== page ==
A giant new ocean reef has been discovered off the coast of North Queensland – and it’s almost as tall as the giant Petronas Twin Towers in Malaysia and taller than New York’s iconic Empire State Building.
The reef is in the waters off Cape Yorke and rises from a depth of 500m beneath the ocean to just 40m below the surface. Length-wise, it runs for about 1.5km and researchers estimate that it’s around 20-million years old at its deepest part.
Not part of the Barrier Reef
It’s known as a ‘detached’ reef, which means it’s not part of the main body of the Great Barrier Reef.
The first such reef to be discovered in more than a century, it was found by researchers working with the US-based Schmidt Ocean Institute, which is using an oceanographic research vessel and other deep-sea research technology as part of a 12-month mapping project of Australia’s oceans.
According to research leader Dr Robin Beaman from James Cook University in Queensland, the new reef sits among a group of seven other detached reefs that were discovered in the 1800s.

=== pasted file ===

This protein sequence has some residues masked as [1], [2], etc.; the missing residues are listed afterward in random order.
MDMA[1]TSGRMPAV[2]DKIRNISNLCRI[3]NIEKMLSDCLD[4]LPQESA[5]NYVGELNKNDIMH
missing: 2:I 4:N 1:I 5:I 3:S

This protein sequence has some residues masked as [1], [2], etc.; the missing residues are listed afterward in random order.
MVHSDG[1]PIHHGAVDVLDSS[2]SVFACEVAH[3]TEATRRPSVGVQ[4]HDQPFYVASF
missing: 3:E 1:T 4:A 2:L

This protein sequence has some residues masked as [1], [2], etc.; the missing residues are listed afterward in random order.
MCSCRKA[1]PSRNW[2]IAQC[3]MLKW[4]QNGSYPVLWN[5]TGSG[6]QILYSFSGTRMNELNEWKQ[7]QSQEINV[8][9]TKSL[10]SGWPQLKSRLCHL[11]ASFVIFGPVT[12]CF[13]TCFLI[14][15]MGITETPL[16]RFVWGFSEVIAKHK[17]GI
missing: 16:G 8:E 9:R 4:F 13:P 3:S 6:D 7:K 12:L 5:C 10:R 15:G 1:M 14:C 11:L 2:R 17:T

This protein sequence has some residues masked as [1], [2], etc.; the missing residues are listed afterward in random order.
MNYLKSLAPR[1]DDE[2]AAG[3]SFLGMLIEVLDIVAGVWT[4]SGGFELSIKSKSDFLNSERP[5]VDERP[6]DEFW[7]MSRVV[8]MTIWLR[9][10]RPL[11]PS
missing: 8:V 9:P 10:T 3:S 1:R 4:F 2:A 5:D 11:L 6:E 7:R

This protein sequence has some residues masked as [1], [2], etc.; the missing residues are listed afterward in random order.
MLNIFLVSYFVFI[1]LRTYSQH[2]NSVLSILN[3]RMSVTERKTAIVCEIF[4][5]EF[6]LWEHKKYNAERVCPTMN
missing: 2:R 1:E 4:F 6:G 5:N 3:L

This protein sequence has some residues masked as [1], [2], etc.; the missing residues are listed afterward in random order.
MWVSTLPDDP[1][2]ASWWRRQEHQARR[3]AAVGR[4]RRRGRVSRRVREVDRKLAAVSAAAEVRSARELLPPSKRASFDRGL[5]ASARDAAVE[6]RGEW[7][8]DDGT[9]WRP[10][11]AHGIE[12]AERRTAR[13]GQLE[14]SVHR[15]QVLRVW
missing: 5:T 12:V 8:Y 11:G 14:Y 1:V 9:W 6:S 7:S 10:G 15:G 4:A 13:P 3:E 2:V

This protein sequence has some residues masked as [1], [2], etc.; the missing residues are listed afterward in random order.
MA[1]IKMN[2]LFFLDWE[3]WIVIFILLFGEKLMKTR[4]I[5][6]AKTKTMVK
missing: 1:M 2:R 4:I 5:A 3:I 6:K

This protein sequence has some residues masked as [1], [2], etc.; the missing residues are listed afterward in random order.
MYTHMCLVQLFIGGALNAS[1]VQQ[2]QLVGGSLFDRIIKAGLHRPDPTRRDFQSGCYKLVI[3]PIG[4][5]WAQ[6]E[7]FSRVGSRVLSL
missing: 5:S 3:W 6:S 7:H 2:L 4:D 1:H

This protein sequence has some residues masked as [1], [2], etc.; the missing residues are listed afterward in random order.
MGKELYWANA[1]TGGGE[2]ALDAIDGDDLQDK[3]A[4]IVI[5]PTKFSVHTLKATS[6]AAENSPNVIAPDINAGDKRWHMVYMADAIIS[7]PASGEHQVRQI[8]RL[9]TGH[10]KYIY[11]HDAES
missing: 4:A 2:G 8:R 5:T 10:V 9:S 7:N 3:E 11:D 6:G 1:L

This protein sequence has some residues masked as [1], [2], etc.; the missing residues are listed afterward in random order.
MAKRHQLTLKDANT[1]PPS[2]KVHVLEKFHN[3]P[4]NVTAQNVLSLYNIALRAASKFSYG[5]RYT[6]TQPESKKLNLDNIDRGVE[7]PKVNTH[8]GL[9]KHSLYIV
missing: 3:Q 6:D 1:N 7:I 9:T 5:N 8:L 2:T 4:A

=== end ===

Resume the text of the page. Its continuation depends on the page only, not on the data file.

Could have unique species
However, this reef is, he explained, more vibrant and teeming with ocean life than the others.
Beaman said that, because reefs like this are quite isolated from surrounding coral reefs due to the deep water in between them, there is potential for them to evolve unique species of marine life.
“It’s going to take time for us to work through the imagery and samples we’ve collected
Team found ‘walking’ fish
The new reef is about 150km south of the tip of Cape York on Queensland’s east coast.
Recently the same research team reported that it had made the first recorded observation in Australian waters of a ‘walking’ fish with the scientific name of Rhinopias agroliba.
The fish walks on its pectoral fins and looks like it is using a pair of hands to propel itself along.